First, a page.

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    Thinking Bigger: Doug Roysdon, IceHouse

    “Not only do we want to build a stage for our local artists,” says Doug, “we want to raise them. It’s our job to support and develop our performers and advocates.”

    The idea of “loving local” is even bigger than supporting restaurants and businesses. Loving local means engaging with what’s unique about your home city. It’s what Doug Roysdon, Artistic Director of Mock Turtle Marionette Theater, sees as the mission of the IceHouse: to provide a space for local art to flourish and be embraced by the community. The city-owned structure is a space where new talent and professionals can explore and examine the unique past and present of Bethlehem, all while building a “sustainable arts community”—a creative body linked to community groups, government, and citizens.

     

    The IceHouse—which produced and stored ice for Bethlehem for decades—is a living piece of history. “You do go back to the nineteenth century,” says Doug. “People just love to be here.” And many folks are surprised to learn that this hidden gem, hosts some 200 shows a year, as a venue for Lehigh Valley artists and nonprofits including Pennsylvania Youth Theater, Mock Turtle Marionettes, Touchstone Theatre, and the grassroots arts series, IceHouse Tonight. The goal “is to make it our place,” says Doug, “a response to our own community’s assets. That is, our local history, educational communities, and our diverse populations. We want to do new and original art that takes risks and addresses our community issues.”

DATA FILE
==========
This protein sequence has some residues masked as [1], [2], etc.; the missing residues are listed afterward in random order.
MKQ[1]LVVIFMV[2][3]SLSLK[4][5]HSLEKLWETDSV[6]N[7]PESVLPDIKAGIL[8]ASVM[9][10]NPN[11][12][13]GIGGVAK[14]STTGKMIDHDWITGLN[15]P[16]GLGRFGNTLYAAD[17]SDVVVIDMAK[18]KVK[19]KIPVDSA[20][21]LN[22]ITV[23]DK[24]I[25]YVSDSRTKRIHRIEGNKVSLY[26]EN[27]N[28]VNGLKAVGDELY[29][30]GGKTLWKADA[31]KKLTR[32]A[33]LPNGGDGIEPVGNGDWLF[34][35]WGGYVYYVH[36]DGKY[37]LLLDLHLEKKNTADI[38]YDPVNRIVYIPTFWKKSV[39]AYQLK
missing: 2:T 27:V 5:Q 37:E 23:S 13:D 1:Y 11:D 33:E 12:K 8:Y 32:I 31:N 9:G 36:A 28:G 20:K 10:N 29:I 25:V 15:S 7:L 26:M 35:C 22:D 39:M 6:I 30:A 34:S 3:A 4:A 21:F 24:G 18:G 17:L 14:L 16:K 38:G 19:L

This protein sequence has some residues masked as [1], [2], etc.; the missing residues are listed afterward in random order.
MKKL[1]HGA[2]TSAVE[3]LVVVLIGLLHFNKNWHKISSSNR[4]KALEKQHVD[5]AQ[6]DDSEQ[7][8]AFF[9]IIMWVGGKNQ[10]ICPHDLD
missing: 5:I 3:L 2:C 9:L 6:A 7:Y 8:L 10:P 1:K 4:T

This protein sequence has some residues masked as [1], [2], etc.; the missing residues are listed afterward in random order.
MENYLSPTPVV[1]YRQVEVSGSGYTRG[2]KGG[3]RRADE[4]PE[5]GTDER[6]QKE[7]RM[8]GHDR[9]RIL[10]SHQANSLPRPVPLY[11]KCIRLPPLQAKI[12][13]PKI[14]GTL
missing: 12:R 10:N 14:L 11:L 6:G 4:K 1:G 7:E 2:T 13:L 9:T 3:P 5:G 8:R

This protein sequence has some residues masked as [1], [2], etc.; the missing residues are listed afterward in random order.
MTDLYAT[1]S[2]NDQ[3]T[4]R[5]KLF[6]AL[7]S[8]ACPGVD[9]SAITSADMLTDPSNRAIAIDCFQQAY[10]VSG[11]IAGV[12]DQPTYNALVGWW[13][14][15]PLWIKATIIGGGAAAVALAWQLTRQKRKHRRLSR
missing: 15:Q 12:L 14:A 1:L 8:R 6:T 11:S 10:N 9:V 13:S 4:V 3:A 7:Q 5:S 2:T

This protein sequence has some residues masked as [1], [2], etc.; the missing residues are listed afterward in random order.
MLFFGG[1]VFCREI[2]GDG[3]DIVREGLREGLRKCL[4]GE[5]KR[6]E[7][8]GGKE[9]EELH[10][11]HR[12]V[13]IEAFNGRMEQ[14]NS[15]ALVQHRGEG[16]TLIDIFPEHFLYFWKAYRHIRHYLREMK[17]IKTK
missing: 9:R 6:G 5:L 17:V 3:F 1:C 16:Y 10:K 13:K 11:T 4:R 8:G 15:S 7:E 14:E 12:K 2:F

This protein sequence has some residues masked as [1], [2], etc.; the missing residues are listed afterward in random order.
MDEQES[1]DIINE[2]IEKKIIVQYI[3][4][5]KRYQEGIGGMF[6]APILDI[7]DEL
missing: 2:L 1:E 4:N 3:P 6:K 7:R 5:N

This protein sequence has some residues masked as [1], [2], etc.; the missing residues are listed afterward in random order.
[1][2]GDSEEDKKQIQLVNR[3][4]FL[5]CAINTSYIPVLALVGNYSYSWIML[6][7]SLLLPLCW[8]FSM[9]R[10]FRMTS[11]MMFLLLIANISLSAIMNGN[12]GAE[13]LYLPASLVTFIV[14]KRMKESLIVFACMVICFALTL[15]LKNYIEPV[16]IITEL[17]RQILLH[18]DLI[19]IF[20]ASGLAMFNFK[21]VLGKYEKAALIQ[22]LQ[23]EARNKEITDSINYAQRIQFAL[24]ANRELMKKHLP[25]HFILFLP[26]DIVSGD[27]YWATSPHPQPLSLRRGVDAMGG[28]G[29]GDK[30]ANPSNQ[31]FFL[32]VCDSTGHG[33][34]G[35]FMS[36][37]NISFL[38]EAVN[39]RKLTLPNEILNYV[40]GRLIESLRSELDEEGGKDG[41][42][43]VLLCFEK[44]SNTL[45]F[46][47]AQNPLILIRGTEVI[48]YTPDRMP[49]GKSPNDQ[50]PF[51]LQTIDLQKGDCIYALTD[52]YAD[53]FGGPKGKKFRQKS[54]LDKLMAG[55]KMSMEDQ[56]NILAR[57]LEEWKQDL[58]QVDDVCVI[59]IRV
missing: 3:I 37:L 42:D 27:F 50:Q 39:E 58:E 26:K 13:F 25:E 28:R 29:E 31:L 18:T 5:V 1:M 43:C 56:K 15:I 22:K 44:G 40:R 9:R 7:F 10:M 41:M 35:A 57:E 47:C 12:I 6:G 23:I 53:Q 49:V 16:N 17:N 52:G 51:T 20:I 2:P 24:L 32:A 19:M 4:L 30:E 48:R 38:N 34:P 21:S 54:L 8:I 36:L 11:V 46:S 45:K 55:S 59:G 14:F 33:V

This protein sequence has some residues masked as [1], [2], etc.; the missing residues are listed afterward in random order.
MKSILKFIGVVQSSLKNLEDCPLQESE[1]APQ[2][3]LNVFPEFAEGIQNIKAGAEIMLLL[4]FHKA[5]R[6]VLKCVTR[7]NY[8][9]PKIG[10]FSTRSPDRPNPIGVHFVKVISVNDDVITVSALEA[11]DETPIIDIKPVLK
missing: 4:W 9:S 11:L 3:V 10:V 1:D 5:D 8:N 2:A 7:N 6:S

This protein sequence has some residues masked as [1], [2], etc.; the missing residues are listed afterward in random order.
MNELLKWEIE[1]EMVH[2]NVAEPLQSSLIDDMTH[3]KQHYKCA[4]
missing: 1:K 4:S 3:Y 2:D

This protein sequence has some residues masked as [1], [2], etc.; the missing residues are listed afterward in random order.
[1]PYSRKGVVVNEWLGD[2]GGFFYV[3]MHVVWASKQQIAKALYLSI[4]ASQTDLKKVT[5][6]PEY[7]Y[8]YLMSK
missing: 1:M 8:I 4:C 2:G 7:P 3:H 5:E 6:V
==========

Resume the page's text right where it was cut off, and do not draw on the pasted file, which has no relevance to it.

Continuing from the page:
With Doug’s vision and Eastern PA Arts Alliance board president Silagh White’s leadership—and in partnership with community nonprofits and the City—the IceHouse has the power to transform. “Not only do we want to build a stage for our local artists,” says Doug, “we want to raise them. It’s our job to support and develop our performers and advocates.” So that they may continue to share their stories—of what it means to live in Bethlehem and make art local.